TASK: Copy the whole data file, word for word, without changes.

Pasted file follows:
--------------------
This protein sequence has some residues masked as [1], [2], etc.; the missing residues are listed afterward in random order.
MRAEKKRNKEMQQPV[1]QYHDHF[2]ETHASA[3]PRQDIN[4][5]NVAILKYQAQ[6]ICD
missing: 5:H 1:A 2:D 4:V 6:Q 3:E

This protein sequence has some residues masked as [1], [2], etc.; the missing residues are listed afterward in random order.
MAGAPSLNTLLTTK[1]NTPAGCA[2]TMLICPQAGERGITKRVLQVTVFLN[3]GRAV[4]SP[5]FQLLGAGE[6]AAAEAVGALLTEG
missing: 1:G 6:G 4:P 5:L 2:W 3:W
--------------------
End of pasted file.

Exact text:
This protein sequence has some residues masked as [1], [2], etc.; the missing residues are listed afterward in random order.
MRAEKKRNKEMQQPV[1]QYHDHF[2]ETHASA[3]PRQDIN[4][5]NVAILKYQAQ[6]ICD
missing: 5:H 1:A 2:D 4:V 6:Q 3:E

This protein sequence has some residues masked as [1], [2], etc.; the missing residues are listed afterward in random order.
MAGAPSLNTLLTTK[1]NTPAGCA[2]TMLICPQAGERGITKRVLQVTVFLN[3]GRAV[4]SP[5]FQLLGAGE[6]AAAEAVGALLTEG
missing: 1:G 6:G 4:P 5:L 2:W 3:W